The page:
Sunday, April 24, 2005

Orrin Hatch - the arational defender of steroid abuse

The New York Times > Opinion > Editorial: Muscle Flexing in Congress
By all accounts, Senator Orrin Hatch, the Utah Republican who is a proven power player in defending his home state's diet supplement industry, managed to keep DHEA on the shelves of nutrition centers. DHEA has been widely banned for Olympic and professional athletics. But an investigative report by The Times detailed the supplement's survival in the marketplace - even though it metabolizes into testosterone products banned under the law.

Senator Hatch defends DHEA as a special case, as an 'anti-aging pill' that deserves to be legal. Capitol Hill negotiators who saw no such virtue complain that Senator Hatch baldly threatened to block the entire steroid control proposal unless DHEA was exempted.

DHEA's Washington lobbyists happen to be the senator's son and a former longtime staff aide to Mr. Hatch. Asked whether he'd been lobbied by his son, Senator Hatch replied, 'Not that I know of.' Actually, the senator is such an aggressive defender of the supplement industry that lobbying him is a redundancy. Lawmakers should look to their bench in embarrassment and reconsider the exemption.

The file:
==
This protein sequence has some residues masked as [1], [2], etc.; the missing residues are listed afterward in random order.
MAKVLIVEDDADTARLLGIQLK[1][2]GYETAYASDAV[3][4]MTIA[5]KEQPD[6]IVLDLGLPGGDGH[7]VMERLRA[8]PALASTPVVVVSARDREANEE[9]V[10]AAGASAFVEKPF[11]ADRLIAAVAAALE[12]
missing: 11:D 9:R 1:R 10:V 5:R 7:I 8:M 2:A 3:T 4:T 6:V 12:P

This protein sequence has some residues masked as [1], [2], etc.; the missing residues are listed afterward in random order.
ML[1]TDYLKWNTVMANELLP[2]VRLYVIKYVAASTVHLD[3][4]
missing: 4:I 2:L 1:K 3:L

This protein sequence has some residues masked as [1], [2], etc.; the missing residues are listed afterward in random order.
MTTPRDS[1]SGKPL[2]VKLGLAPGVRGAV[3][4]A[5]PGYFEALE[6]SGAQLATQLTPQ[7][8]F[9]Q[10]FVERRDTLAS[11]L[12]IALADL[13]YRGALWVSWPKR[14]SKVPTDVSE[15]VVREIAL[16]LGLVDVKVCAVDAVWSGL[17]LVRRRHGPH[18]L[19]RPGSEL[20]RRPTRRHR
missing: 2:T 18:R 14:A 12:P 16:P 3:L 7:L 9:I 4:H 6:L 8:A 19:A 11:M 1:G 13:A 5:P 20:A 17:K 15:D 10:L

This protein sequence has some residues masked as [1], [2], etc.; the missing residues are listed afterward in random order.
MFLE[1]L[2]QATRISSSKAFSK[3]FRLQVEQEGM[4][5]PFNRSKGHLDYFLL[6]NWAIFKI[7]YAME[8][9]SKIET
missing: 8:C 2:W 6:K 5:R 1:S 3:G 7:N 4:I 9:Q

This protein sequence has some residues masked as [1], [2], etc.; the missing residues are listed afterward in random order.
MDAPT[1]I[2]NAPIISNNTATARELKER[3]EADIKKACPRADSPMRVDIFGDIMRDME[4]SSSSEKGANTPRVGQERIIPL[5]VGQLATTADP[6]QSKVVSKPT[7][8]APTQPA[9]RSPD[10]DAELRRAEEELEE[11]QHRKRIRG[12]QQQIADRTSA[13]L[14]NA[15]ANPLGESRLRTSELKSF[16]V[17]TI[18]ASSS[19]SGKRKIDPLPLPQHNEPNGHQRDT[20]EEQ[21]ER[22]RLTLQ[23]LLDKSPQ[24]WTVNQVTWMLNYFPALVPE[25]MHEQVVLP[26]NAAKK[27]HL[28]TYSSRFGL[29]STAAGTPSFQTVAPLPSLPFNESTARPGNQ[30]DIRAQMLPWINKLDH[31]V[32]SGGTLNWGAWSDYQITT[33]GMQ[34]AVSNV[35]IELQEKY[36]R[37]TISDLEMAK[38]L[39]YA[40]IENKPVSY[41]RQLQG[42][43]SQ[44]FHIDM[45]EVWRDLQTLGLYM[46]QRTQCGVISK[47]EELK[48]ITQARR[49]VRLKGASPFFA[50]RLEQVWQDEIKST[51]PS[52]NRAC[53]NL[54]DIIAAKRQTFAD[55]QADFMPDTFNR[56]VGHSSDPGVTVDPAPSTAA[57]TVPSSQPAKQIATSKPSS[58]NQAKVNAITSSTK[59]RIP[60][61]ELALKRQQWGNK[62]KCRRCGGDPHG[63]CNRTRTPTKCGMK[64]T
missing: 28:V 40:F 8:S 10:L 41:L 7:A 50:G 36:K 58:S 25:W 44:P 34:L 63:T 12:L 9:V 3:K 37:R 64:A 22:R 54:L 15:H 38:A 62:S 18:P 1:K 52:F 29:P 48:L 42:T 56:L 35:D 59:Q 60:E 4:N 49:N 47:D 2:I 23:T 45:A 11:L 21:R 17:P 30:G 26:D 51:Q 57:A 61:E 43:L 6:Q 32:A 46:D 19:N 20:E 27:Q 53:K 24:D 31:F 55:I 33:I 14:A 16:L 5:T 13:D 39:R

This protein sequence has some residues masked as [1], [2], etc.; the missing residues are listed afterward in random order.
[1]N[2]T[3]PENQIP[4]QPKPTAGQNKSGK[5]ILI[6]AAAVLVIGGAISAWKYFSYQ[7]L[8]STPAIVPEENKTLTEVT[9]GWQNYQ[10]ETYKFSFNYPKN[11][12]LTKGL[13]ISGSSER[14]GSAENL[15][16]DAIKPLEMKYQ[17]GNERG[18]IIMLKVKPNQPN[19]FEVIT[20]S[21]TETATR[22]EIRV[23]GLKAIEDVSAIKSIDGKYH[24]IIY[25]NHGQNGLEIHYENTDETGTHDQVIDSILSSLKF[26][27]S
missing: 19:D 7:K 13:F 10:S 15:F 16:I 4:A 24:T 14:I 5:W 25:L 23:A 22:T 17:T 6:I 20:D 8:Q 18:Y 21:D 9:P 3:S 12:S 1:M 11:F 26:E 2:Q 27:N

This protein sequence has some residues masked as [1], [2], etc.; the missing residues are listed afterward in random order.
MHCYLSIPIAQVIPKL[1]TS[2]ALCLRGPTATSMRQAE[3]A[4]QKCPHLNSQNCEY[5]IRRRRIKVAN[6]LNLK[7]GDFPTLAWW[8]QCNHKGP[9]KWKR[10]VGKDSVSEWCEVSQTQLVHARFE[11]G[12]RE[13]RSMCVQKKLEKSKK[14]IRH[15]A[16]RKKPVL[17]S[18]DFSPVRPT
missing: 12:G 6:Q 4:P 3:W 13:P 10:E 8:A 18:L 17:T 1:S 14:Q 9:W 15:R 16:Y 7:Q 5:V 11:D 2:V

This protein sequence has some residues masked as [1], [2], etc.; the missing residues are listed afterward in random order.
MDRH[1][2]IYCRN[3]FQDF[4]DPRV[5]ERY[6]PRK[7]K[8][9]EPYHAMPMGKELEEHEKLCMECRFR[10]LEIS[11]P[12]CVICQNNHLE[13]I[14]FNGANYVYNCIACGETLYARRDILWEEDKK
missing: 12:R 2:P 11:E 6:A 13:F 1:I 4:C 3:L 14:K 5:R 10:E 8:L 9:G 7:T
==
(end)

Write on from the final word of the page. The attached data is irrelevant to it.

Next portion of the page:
Hatch has been very consistent about this sort of thing for over 20 years. I don't think he's particularly corrupt, he's a simple man with some persistent delusions. Oh, and he has a lot of power. Blame it on Utah.

Update 4/24: After writing this, another angle occurred to me. Orrin Hatch is not a young man. He believes DHEA is an "anti-aging" drug and he believes it is harmless. It is thus rather likely that Hatch uses DHEA himself. Since most quality physicians would consider this a harmful act, Hatch may qualify as a steroid abuser. In particular, he may have become dependent on the mildly euphoric qualities of oral steroids. He's unlikely to approve legislation that may lead to limited access to his drug of choice.

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